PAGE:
It’s only after a half-hearted dip and slip down some slimy rocks at the northern end of Friendly Beaches that I read in a guidebook:
Tempting as it may be, it is advised that people do not swim. The water is perishing for much of the year and there are rips.
Water droplets sit on top of goosebumps. I haven’t even wet my hair.
D-man goes for the full submerge. ‘You’ll feel good. It’s not too cold once you’re in,’ he says. I try to recall that sticky heat feeling of our Wineglass Bay to Hazards Beach walk, but it’s no good. I can’t do it. I scoop up handfuls of chilly water and shriek and shiver with every torrent that I pour over myself.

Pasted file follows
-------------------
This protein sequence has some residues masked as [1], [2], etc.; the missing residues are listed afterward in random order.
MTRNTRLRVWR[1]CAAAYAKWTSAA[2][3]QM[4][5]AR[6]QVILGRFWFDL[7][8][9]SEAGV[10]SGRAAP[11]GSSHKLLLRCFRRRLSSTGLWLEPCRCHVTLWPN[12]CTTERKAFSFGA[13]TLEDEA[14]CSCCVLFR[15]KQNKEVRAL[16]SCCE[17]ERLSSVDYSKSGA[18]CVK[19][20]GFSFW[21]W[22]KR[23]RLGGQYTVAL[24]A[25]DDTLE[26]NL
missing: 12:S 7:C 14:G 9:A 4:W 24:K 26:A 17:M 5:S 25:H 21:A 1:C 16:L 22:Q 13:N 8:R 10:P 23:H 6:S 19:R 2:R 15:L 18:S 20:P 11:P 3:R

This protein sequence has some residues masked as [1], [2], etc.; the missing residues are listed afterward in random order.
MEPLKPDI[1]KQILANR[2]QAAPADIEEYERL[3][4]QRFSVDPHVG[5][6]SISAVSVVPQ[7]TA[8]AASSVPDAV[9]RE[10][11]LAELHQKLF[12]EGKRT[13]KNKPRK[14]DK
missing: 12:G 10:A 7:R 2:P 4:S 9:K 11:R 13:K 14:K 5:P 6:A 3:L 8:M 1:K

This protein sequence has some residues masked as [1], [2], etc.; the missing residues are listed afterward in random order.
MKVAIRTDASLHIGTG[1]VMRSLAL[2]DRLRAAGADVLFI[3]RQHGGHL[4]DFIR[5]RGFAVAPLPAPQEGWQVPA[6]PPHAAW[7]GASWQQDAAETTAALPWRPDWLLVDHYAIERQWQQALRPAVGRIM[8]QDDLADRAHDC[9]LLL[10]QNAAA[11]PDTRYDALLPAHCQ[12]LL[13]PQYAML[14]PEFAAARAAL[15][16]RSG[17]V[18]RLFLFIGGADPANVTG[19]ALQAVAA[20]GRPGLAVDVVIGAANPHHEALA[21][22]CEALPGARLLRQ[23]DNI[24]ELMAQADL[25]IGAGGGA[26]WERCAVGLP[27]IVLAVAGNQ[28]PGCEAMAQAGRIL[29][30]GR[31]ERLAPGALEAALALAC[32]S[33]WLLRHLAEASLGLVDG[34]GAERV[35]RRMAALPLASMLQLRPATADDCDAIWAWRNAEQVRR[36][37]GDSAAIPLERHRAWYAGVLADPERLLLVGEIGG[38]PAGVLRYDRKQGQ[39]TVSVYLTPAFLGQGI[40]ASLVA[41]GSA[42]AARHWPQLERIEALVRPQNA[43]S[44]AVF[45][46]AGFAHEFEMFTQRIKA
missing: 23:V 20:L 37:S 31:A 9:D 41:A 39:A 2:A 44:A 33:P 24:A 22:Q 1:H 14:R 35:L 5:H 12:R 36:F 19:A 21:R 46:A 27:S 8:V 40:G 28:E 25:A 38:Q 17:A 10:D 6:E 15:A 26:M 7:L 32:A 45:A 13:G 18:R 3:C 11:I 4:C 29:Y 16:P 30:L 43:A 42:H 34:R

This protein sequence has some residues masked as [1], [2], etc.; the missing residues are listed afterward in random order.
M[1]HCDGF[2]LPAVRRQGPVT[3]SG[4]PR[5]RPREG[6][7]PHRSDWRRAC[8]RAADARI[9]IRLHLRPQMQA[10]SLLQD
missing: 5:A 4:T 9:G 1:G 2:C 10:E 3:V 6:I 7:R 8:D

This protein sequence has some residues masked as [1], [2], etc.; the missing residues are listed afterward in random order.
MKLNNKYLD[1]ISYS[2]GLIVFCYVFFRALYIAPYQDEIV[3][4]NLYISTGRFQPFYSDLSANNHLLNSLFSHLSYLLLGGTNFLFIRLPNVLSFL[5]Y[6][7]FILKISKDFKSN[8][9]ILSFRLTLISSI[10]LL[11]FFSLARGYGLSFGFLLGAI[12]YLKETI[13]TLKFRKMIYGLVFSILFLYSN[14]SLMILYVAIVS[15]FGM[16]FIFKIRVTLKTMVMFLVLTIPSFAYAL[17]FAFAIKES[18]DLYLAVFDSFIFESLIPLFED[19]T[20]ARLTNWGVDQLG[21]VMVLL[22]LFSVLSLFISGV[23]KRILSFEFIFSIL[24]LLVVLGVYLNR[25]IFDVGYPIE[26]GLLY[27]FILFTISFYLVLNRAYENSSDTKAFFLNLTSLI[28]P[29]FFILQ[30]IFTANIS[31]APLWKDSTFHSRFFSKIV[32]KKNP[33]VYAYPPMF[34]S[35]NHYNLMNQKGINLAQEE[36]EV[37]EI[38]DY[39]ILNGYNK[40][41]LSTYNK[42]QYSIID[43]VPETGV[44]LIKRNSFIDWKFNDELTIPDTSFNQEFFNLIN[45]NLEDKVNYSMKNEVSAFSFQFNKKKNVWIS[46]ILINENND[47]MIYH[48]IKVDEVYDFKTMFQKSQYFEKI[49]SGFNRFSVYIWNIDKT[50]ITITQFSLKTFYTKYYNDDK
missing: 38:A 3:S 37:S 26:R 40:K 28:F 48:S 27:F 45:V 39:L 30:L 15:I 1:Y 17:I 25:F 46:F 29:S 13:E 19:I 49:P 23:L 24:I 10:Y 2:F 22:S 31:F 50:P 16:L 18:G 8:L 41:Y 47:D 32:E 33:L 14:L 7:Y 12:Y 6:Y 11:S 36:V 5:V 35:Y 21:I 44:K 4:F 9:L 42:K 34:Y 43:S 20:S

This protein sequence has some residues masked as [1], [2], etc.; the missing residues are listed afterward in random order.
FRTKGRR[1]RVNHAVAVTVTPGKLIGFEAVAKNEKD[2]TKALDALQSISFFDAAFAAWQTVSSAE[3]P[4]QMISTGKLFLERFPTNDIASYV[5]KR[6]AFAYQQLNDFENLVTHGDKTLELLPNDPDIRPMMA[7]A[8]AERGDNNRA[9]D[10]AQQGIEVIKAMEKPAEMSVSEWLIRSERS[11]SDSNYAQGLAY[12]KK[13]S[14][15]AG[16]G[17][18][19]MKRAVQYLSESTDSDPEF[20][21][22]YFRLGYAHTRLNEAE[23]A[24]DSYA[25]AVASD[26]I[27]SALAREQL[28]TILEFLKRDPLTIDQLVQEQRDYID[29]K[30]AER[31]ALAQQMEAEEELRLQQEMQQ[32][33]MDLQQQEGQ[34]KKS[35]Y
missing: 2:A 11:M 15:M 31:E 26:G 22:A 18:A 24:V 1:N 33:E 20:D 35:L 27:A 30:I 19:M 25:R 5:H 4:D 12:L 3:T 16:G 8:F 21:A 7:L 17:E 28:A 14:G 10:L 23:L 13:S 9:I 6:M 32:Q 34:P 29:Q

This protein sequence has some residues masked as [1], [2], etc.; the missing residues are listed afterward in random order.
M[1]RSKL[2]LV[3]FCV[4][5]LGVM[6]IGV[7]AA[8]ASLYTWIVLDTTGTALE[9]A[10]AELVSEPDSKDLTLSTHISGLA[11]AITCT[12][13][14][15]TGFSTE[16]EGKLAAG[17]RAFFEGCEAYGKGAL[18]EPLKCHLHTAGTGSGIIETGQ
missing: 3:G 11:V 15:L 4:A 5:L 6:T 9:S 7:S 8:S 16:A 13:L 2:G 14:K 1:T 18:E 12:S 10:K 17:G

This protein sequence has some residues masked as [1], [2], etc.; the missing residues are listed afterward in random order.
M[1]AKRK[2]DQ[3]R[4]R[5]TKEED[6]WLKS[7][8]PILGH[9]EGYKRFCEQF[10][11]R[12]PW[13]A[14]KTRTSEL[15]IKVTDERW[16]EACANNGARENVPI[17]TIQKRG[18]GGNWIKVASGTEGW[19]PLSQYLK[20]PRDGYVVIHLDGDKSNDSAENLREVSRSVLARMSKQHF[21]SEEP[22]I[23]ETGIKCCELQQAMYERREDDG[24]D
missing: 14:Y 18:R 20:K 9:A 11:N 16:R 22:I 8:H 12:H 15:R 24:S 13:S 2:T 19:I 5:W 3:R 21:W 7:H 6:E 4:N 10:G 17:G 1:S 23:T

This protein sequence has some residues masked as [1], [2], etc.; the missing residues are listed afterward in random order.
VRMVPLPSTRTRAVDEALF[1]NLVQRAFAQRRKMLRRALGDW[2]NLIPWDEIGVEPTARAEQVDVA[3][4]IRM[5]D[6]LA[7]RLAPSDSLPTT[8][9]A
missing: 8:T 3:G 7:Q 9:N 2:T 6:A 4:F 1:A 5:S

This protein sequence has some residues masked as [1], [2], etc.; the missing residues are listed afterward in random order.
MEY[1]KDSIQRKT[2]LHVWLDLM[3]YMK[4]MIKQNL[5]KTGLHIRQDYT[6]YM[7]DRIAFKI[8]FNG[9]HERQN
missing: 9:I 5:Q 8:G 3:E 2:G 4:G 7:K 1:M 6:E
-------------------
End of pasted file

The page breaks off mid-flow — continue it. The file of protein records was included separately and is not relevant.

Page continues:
It’s done. I’m not convinced that I’m clean, but I’m refreshed. I’m also a little envious of D-man’s submerge; I’d love to feel fresh-haired but I just can’t bring myself to jump in.
Back at camp, wrapped in down jackets, we set up the camping chairs in a sunny spot at the back of our van, and we sip local Pinot Noir and slip lemon juiced oysters out of their shells. A wallaby nibbles on the bush some three metres away, occasionally looking up at us.
Other than the wallaby, we’re alone. Anyone staying the night at this part of the Freycinet National Park has pitched up and retreated to their own little camping coves.
The wind blows my towel off its makeshift hanger for the second time, earlier warnings of an impending storm showing signs of an imminent arrival in a sky top heavy with grey.
Time, then, for one last beach stroll before retreating to the comforts of a camper van.
And time to put away the guidebook. Too late to start caring about warnings at this stage.
What’s your experience of camping in Tasmania? I’d love to hear your thoughts and recommendations.